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Distinguishing insight from intuition

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Commentary on ‘The View from Within’, edited by Francisco Varela and Jonathan Shear (Includes response from C. Petitmengin-Peugeot)

[opening paragraph]: As Peugeot says, the subjective experience of intuition has received remarkably little attention, so her paper is a valuable start to a systematic study of this important phenomenon. There are a number of possible meanings of ‘intuition', for example, authors such as Bowers et al. (1990), use it to mean a feeling of being close to solving a problem before the solution is consciously available (similar to tip-of-the-tongue states in memory). Despite referring to the volumes that have been dedicated to the definition of intuition, Peugeot herself does not offer a definition of the phenomenon that she is studying. Before embarking on a detailed exploration of intuition, it is worth identifying the phenomenon in question, so as to provide a framework in which further investigation may meaningfully take place. I would like to suggest that Peugeot uses the term intuition to encompass two distinct phenomena, but that her results describe only one of these. Secondly, I would like to consider the role of intuition in people's lives.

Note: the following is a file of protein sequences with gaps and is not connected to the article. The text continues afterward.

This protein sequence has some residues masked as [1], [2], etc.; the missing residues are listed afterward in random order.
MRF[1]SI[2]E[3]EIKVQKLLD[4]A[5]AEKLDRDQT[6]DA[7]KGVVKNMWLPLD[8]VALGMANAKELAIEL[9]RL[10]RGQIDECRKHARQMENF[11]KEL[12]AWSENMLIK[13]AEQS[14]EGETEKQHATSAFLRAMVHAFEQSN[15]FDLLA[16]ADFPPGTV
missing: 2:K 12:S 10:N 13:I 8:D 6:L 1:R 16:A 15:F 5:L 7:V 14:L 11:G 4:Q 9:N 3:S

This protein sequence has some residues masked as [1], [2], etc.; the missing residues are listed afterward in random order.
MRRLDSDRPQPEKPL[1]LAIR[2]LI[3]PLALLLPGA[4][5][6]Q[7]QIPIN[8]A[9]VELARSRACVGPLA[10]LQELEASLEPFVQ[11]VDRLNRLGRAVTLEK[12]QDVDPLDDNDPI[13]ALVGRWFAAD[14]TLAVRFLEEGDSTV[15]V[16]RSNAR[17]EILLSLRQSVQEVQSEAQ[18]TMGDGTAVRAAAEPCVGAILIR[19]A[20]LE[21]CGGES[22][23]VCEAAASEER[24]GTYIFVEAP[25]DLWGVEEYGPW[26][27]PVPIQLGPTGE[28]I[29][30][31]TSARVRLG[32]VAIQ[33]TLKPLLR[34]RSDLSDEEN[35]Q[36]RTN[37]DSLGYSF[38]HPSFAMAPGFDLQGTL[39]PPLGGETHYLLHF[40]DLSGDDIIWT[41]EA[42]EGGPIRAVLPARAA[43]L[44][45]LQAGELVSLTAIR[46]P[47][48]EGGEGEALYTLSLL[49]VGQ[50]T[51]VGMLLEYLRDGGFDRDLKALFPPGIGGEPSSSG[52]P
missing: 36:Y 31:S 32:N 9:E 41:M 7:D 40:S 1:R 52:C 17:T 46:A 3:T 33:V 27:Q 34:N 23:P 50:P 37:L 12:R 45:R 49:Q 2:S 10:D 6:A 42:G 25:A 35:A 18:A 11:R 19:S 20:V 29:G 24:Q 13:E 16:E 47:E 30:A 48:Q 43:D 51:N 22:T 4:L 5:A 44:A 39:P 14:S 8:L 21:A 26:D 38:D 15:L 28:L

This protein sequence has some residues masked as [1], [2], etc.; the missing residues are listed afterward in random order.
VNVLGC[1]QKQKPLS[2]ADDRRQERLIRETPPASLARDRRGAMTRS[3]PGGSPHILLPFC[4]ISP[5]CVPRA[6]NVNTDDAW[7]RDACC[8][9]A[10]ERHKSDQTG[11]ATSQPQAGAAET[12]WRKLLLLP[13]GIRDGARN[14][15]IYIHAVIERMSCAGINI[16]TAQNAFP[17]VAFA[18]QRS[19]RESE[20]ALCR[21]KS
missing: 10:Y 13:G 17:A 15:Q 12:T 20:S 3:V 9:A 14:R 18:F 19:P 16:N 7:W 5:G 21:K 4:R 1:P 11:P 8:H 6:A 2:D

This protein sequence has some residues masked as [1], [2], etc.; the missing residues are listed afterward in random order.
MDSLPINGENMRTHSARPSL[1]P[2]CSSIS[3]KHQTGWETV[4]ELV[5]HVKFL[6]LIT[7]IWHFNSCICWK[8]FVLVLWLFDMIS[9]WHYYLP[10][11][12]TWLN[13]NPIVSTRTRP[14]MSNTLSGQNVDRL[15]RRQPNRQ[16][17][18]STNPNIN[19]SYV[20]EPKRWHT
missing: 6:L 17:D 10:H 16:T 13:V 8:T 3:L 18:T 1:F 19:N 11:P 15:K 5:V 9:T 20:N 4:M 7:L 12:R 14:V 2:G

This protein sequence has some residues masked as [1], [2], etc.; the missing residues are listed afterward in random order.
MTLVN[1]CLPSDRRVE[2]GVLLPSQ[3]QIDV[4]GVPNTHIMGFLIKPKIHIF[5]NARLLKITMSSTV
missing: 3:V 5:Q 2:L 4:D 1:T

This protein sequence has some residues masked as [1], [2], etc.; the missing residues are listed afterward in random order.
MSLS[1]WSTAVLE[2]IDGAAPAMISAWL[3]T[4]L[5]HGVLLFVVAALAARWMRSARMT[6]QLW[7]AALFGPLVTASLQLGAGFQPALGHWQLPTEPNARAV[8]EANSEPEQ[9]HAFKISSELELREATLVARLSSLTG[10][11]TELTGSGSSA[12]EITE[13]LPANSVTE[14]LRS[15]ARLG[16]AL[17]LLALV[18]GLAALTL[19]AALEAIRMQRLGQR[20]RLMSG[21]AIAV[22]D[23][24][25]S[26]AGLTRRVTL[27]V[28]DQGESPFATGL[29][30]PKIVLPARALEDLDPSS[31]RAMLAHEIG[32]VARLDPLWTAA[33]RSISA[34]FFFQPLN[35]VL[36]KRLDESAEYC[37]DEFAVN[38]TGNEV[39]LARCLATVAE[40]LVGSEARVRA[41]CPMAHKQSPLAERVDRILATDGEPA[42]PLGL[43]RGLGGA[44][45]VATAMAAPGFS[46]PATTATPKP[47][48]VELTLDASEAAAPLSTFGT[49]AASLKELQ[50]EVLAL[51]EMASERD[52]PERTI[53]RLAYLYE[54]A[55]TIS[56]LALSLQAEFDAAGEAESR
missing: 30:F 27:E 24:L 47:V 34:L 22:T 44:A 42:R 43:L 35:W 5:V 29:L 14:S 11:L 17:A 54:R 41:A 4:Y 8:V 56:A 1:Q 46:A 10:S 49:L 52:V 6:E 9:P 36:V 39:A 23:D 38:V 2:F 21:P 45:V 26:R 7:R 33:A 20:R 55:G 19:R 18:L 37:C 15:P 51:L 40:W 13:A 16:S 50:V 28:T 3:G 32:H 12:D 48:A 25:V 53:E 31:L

Document Type: Review Article

Affiliations: University of Sussex, Falmer, Brighton.

Publication date: February 1, 1999


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